If only we all were the same kind of bad as you, Tom Waits…

25 Dec

There is never a dull moment with Tom Waits, least of all his latest album, Bad As Me. From fast-paced, hurry-up-and-get-on-the-damn-train bustle of opening track “Chicago” to “New Year’s Eve”: its slow, accordion-led ending track,  the album is a rich and embellished portfolio of Waits’ deft and devilish dabbling in a variety of musical styles, vocal techniques and different musical instruments.

In addition to the deep Jazz and Blues roots that extend their foliage to dapple all of Waits’ music in their shade, Bad As Me also contains elements of Country and European Folk music (also known as “listen, that’s a French accordion!”), as well as songs that cleanly fit into more modern genres like old-school Rock ‘n Roll number “Get Lost”, and classic Hard-Rock track “Satisfied”.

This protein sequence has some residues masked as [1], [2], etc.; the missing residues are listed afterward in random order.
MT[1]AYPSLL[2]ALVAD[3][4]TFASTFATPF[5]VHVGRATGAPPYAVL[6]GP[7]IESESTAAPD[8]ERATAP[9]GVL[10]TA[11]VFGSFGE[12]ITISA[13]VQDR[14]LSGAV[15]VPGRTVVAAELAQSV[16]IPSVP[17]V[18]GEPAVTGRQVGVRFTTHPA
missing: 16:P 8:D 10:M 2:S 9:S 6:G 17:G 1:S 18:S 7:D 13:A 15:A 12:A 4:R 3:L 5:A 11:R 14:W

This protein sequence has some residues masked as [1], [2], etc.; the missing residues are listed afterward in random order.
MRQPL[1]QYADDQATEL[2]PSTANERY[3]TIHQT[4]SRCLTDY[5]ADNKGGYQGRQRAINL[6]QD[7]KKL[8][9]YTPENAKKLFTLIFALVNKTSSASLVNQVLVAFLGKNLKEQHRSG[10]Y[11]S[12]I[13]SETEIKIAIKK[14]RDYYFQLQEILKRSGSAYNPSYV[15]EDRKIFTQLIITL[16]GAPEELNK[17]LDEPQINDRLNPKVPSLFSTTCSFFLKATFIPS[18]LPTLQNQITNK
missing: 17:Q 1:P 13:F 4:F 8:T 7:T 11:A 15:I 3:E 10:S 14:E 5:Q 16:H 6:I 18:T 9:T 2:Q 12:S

A particularly impressive feature of this album is Waits’ vocal versatility. In “Talking at the Same Time”, Waits sings in a sensitive – albeit still somewhat smoke-screened – falsetto, and in “Get Lost” he cranks his voice up to a choppy,  high-pitched gravel-grind that sounds like the lovechild of a dog’s growl and a wolf’s howl. Other songs, of course, feature Waits’ signature low-pitched, bourbon-soaked grunt.

In amongst Waits’ usual eerie and sinisterly-truthful lyrics are some enriching intertexual references, for example his hailing of Mick Jagger and Keith Richards in “Satisfied”, and his commentary on and adaptation of “Auld Lang Syne” in “New Year’s Eve”.

Tom Waits’ Bad As Me has no filler-tracks. Every song is layered, finished and unique in its musical presentation and has its own story to tell in its lyrics. This is definitely an album worth listening to. On repeat.




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